Tech investor tells Meta its $100bn+ metaverse spend is ‘super-sized and terrifying’
Meta’s focus on becoming a leading force in the nascent metaverse has begun to make at least one of its investors uneasy.
Mark Zuckerberg has been struggling to get the world excited about his vision for the metaverse / Adobe Stock
In an open letter published earlier today, Brad Gerstner, founder and chief executive of technology investment firm Altimeter Capital, stated: “Meta has drifted into the land of excess – too many people, too many ideas, too little urgency.”
The letter, addressed to Mark Zuckerberg and Meta’s board of directors, pointed out Meta’s “startling” financial decline over the past 18 months, which according to Gerstner has included the company’s stock price dropping by 55%. “And notably, this decline in share price mirrors the lost confidence in the company, not just the bad mood of the market,” Gerstner wrote.
He suggests a three-point plan to help Meta “get its mojo back”:
Cut employee-related expenses by at least 20% by January 1
Reduce capital expenses by $5bn
Cap metaverse-related expenditures to $5bn per year
Rather than investing more substantially in artificial intelligence (AI) research, which Gerstner seems to think would be worthwhile, “the company has announced investments of $10–15bn per year into a metaverse project ... that it may take 10 years to yield results. An estimated $100bn+ investment in an unknown future is super-sized and terrifying, even by Silicon Valley standards.”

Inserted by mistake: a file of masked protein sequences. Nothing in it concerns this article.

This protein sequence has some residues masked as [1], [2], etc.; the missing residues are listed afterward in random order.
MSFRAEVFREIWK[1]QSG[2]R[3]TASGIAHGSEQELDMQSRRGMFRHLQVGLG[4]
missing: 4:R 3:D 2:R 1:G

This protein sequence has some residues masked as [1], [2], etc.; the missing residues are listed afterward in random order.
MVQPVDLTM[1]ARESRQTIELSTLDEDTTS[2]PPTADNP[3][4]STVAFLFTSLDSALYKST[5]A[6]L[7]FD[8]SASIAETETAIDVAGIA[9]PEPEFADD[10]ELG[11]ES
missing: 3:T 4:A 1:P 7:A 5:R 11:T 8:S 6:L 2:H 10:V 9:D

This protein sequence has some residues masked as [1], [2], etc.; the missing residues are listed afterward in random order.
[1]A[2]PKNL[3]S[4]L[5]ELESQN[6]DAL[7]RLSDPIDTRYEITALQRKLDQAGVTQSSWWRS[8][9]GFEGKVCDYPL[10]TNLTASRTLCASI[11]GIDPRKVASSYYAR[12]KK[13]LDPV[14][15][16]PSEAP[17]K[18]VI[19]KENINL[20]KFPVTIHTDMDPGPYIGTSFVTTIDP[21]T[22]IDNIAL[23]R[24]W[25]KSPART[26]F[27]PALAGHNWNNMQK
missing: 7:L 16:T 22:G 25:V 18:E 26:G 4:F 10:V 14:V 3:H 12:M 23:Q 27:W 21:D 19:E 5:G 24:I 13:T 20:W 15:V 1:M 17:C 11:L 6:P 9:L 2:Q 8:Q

Since changing Facebook’s name to Meta in October 2021, Zuckerberg has repeatedly told investors that the company’s ambitions to pivot to the metaverse were going to cost it a lot in the short term. His bet up to this point has been that investors would be willing to go along for the ride on the promise that their patience would ultimately pay off, when the metaverse becomes mainstream.
So far, many people don’t seem nearly as excited by the prospect of Meta’s vision for the metaverse as Zuckerberg has been hoping. The graphics in Horizon Worlds are routinely mocked on social media. And the company’s new virtual reality (VR) headset, unveiled to much fanfare during its annual Connect conference earlier this month, costs $1,500 – much more than the average person is likely to be willing to spend.
Meta reportedly announced earlier this month that it is rolling back its expansion plans in New York City and planning its first-ever major budget cut.
Meta has not yet responded to a request for comment.
Time will tell
Many predictions have been made recently about Meta’s imminent downfall. But amid all the negativity, there are some who are urging a wait-and-see approach.
“While Meta has been taking a lot of flak lately for its new strategy, I think the problems are driven less by overarching strategy and more by executional nuances,” says Sean MacPhedran, senior director of innovation at SCS agency. “There’s a high likelihood that, once the technology is compact enough, perhaps in five to 10 years, VR/augmented reality (AR) glasses will regularly replace or augment smartphones and laptops depending on the use case. That’s probably why it’s no secret that Apple is working on its own device.”
Gerstner also concluded his letter on an optimistic note: “We don’t have any demands ... We simply wanted to further engage and continue sharing our thoughts as an interested shareholder. We believe in this team. We know Meta has more reach, more relevance and more incredible opportunities for growth than almost any platform on the planet. And we are confident that your long-term investments in AI and the next generation of communications will continue to drive us all forward.”
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